Photo from wab.org
Nov. 1 was National Authors Day, so Chase reporters got together with some of Eastern New Mexico University’s published authors to talk about their passion for their craft.
Michael Rizza, an ENMU professor who teaches fiction writing, is a published author.
“My brothers were a lot older then me, so I would watch them a lot, because I was too young to participate. I used to sit back and watch them, which turned me into an observer in a way,” said Rizza, who was the youngest of four boys.
Rizza said that being the youngest sibling and being an observer inspired his writing, and he feels that is important when it comes to writing.
At 12 years old, Rizza began reading Steven King books, which further inspired by his books.
“I wanted to copy him,” said Rizza. “Night Shift” by King was one of the first books Rizza ever read.
Rizza currently has two published books, “Cartilage and Skin,” a dark literary thriller, and “The Topographical Imagination of Jameson, Baudrillard, and Foucault,” an in-depth discussion of several canonical theorists.
Rizza said he wrote “Cartilage and Skin” in 1997, but the character in the book was too young, so he threw out the draft and restarted the book.
“I took a 17-year-old character and thought, what if he was 40? I reimagined his whole life as a 40-year-old, and I restarted the story,” Rizza said.
He said he had no intentions of ever publishing the novel and allowed the book to sit in a drawer for more than 10 years then decided, after ripping out a couple hundred pages, that it was ready for print. It was published in the year 2013.
“Cartilage and Skin” won the Ninth Starcherone Prize for Innovative Fiction.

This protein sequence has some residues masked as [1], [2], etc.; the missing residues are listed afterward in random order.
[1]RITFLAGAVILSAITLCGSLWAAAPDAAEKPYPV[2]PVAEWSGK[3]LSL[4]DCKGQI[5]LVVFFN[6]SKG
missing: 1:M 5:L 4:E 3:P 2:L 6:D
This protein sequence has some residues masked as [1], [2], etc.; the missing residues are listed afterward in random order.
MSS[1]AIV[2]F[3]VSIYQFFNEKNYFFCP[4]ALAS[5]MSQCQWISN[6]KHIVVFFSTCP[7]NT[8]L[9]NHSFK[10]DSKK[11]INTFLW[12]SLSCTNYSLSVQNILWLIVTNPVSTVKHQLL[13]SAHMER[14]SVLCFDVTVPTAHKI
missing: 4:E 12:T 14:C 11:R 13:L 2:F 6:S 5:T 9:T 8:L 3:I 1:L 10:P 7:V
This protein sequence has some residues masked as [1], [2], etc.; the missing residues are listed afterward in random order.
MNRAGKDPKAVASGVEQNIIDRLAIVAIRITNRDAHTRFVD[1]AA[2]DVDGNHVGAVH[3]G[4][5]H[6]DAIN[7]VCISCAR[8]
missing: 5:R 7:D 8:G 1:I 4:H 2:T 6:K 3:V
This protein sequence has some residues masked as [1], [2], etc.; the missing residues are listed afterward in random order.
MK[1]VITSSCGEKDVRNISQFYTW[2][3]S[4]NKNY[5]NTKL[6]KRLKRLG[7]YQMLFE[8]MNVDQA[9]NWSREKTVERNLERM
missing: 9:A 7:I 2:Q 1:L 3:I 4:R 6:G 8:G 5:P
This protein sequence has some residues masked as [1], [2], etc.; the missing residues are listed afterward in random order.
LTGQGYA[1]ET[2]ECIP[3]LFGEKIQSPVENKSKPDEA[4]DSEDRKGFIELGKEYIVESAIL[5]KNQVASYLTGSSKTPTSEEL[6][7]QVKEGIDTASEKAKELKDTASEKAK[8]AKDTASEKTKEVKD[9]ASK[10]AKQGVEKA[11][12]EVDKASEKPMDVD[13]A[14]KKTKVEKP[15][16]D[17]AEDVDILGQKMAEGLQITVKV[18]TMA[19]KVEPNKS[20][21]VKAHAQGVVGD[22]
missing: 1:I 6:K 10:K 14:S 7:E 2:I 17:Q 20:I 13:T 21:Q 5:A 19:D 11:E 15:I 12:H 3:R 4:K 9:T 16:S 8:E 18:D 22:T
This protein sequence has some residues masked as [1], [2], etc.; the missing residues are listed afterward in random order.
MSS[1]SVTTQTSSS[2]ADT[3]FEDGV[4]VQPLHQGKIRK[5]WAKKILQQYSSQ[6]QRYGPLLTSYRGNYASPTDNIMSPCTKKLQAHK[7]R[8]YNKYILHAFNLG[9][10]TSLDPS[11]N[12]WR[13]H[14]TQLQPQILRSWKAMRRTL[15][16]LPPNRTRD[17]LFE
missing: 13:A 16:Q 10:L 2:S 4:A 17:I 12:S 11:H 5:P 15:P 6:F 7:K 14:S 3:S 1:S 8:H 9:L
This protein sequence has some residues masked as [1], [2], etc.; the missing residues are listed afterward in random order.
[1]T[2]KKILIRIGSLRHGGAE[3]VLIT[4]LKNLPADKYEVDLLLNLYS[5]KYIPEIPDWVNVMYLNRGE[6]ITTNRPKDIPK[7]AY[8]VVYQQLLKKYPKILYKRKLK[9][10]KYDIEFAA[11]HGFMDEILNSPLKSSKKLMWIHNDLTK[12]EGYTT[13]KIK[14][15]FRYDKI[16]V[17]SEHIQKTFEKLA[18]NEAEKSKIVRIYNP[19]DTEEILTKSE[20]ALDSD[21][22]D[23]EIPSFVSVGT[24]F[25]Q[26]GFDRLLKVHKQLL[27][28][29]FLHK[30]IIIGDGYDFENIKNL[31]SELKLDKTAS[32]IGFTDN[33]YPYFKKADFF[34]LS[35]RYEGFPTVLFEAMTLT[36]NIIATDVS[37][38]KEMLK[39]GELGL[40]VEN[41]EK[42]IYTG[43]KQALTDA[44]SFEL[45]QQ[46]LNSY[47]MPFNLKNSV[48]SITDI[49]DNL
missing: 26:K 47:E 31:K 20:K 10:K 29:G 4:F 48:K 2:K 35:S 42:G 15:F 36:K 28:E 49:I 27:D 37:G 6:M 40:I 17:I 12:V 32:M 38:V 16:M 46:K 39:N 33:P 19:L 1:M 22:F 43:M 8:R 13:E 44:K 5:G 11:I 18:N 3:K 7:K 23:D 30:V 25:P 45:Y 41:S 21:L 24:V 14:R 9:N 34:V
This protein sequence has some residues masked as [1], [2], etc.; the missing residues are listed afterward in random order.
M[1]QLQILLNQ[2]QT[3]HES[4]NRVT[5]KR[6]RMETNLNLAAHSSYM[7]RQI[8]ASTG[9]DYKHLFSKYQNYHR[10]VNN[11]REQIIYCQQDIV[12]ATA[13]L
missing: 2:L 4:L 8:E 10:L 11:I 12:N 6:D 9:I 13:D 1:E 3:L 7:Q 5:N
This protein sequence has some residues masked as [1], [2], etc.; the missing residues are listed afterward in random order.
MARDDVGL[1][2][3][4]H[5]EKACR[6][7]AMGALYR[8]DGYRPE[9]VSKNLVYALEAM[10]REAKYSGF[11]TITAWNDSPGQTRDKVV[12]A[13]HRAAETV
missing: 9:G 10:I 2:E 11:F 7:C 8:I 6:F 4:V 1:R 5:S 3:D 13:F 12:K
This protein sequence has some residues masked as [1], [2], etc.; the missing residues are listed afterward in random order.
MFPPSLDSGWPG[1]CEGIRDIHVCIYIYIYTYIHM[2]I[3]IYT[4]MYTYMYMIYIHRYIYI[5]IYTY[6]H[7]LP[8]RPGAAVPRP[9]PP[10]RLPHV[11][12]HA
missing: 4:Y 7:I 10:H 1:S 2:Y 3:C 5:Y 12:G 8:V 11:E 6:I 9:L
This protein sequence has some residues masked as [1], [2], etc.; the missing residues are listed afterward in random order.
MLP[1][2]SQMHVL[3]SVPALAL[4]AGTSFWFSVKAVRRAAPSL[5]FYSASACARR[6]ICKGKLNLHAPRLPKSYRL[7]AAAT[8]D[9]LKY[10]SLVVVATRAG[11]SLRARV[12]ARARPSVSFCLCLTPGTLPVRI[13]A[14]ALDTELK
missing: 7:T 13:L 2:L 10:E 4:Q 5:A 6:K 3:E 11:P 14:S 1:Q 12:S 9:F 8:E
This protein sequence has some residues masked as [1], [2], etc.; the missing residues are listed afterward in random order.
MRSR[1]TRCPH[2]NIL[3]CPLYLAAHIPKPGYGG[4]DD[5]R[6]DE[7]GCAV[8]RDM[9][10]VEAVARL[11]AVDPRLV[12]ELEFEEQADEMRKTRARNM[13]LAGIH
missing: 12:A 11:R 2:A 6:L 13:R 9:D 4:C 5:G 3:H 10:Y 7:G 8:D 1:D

Rizza said he would encourage aspiring writers to read, because “if you want to be a writer, then you have to be a reader.”
Rizza said he’s currently working on another book that he has submitted to publishers. He plans to continue writing but doesn’t know what his next book will be.
Rodrigo Figueroa Obregon, another ENMU professor, who teaches language classes, such as Spanish, has published three books.
Obregon said he was 18-years-old when he found his passion for writing.
“It’s weird, because I wasn’t a really good student in school. As a punishment, one of my literature teachers gave me a book report to do. The book was of poetry; Because of the book, I happened to realize that I loved poetry,” said Obregon.
Two of Obregon’s three books, “Paganas Procesiones” and “Imaginarios Confines,” were published in Mexico. The third book is called “Una Frontera Transparente.” He has also published short stories in journals and magazines.
“I usually write poetry; I once wrote a drama that was performed at Mexico’s National University, I didn’t really want to write it, but a friend asked me to,” he said.
Obregon said he mostly enjoys writing poetry. He said he doesn’t make much money from his poetry, but he doesn’t write for the money. He writes, because he enjoys it.
“I like to consider myself a professional writer, only because I dedicate a lot of time to it,” said Obregon.
“It seems like nowadays the biggest concern for writers is financial concerns. If you become a writer, you will find ways to make a living. Even if you don’t make much money, writing is a great thing to get into,” said Obregon.